Anal­y­sis: bul­ly­ing firm shows Trump’s ‘Amer­ica first’ pol­icy in ac­tion

The Guardian Weekly - - Finance - Nils Prat­ley

If the Bom­bardier af­fair wasn’t so se­ri­ous for work­ers in North­ern Ire­land and Canada, Boe­ing’s hypocrisy would be a bad joke.

Boe­ing is a $150bn ti­tan whose busi­ness is un­der­pinned by a cosy re­la­tion­ship with the US De­part­ment of De­fense and a near-du­op­oly with Air­bus in the mar­ket for large com­mer­cial air­craft. It is grum­bling about state aid for a firm a frac­tion of its size. It is be­hav­ing like a bully.

As Delta Air Lines, the US customer at the cen­tre of the dis­pute, has ar­gued, Boe­ing these days doesn’t make com­mer­cial air­craft as small as the 100-seaters it wants. In the­ory, an in­vig­o­rated Bom­bardier, if it was able to ex­tend its C-se­ries planes, might mount a chal­lenge to the US firm’s 737s one day. But that prospect is dis­tant.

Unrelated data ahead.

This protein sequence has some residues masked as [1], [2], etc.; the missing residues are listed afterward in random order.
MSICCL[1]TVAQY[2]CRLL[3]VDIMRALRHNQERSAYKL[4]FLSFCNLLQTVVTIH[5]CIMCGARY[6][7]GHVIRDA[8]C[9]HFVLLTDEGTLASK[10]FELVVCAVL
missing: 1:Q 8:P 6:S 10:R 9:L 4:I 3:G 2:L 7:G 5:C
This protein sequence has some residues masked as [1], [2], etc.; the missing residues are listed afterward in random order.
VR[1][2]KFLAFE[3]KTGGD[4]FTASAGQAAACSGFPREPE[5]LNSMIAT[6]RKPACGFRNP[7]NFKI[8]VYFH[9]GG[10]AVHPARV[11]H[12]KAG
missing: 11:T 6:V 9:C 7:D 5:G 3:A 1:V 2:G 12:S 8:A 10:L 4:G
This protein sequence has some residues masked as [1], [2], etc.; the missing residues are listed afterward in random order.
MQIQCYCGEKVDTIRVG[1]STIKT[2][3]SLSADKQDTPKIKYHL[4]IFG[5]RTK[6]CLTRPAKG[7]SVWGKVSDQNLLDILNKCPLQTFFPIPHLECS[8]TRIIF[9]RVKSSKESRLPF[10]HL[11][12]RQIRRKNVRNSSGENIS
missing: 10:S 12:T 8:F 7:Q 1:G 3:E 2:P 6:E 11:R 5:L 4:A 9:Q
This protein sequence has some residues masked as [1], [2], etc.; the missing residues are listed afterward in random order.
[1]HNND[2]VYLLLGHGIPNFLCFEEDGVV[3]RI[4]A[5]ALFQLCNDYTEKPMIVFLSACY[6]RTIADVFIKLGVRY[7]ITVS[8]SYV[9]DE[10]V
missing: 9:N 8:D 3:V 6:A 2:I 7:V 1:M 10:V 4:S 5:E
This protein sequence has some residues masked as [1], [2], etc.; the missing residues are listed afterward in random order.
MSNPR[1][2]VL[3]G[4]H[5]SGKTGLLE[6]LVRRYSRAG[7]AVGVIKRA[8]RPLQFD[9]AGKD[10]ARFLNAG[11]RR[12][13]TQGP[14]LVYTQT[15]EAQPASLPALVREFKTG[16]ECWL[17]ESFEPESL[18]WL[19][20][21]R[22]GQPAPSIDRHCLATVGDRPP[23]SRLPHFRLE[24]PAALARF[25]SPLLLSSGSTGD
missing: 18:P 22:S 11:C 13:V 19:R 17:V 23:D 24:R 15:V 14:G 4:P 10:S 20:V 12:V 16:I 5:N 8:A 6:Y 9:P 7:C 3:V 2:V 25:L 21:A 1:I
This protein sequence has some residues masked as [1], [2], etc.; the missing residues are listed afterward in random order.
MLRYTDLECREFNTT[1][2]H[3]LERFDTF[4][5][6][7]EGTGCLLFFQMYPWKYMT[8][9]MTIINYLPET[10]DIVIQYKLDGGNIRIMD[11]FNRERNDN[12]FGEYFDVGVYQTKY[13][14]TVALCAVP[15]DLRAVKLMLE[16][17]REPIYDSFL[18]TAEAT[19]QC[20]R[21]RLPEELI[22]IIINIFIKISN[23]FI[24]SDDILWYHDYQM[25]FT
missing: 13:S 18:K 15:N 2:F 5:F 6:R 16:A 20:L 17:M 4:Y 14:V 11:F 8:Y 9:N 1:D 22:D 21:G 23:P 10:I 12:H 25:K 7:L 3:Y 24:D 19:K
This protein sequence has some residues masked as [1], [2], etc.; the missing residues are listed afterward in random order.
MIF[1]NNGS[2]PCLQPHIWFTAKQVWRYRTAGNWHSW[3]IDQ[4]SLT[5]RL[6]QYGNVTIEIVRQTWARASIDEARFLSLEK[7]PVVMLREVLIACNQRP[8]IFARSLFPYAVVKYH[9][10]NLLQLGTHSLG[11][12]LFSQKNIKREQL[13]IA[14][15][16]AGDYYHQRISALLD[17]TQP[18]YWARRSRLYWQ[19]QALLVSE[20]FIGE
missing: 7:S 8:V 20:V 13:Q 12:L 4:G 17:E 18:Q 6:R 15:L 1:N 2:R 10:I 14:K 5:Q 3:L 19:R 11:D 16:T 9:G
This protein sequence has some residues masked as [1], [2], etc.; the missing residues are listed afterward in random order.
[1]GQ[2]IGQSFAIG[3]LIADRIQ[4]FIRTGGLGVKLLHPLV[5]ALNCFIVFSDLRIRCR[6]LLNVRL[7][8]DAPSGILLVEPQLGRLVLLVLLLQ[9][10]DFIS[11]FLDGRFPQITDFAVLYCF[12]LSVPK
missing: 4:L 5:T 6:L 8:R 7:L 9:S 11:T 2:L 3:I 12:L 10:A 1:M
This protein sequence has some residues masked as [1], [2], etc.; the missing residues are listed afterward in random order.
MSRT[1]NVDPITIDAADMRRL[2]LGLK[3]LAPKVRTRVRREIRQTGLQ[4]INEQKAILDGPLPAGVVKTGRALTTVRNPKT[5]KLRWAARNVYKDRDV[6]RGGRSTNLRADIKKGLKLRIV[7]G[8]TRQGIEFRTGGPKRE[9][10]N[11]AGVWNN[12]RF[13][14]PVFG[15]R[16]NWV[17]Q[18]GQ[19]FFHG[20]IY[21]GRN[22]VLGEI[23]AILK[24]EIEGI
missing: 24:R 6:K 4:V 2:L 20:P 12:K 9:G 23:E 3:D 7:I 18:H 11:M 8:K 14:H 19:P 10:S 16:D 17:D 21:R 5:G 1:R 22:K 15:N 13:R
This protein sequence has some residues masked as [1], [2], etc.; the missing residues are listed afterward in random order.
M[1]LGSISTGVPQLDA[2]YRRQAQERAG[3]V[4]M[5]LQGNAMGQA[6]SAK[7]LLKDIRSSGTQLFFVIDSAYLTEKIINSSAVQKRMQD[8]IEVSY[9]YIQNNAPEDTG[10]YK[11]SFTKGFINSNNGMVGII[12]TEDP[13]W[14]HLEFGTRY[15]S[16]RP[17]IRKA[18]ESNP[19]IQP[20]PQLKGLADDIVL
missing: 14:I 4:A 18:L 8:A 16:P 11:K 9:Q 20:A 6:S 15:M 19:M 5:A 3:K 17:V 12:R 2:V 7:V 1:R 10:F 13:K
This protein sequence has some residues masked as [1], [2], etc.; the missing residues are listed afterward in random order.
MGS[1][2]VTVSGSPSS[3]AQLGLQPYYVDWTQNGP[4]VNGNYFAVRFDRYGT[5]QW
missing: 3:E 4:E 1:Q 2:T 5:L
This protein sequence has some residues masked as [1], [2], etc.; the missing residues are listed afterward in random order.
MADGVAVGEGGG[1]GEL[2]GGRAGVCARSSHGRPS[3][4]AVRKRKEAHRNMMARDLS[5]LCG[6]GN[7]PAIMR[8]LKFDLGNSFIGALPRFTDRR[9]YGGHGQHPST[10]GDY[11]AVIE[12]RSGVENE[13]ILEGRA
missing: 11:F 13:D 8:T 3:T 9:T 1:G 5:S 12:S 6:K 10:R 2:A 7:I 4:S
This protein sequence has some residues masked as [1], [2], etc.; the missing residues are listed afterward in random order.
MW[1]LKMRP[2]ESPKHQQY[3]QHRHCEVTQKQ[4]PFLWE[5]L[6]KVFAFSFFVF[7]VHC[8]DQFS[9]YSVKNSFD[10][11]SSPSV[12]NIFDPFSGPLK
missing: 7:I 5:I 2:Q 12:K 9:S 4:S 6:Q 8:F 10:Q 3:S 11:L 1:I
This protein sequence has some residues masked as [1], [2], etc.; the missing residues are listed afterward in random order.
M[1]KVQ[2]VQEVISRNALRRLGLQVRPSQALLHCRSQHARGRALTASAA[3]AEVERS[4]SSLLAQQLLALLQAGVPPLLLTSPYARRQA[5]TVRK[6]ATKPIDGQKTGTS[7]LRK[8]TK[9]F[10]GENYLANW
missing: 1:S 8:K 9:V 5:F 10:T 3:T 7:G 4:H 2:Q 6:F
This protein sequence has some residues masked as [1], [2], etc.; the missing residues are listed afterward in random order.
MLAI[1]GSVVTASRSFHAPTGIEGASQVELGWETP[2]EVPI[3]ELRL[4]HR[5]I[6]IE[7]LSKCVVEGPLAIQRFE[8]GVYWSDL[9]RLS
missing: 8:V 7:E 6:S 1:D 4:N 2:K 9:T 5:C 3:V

Boe­ing’s mo­ti­va­tion in pur­su­ing this case is prob­a­bly twofold. First, caus­ing se­ri­ous fi­nan­cial dam­age to Bom­bardier may dis­cour­age more dan­ger­ous up­starts, such as Chi­nese and Rus­sian firms.

And more sig­nif­i­cantly – Boe­ing’s lawyers will have been en­cour­aged by Pres­i­dent Trump’s pro­tec­tion­ist rhetoric. It is use­ful for them to know what the lan­guage means in prac­tice. A lot, it turns out: the 219% tar­iff slapped on Bom­bardier’s planes for Delta.

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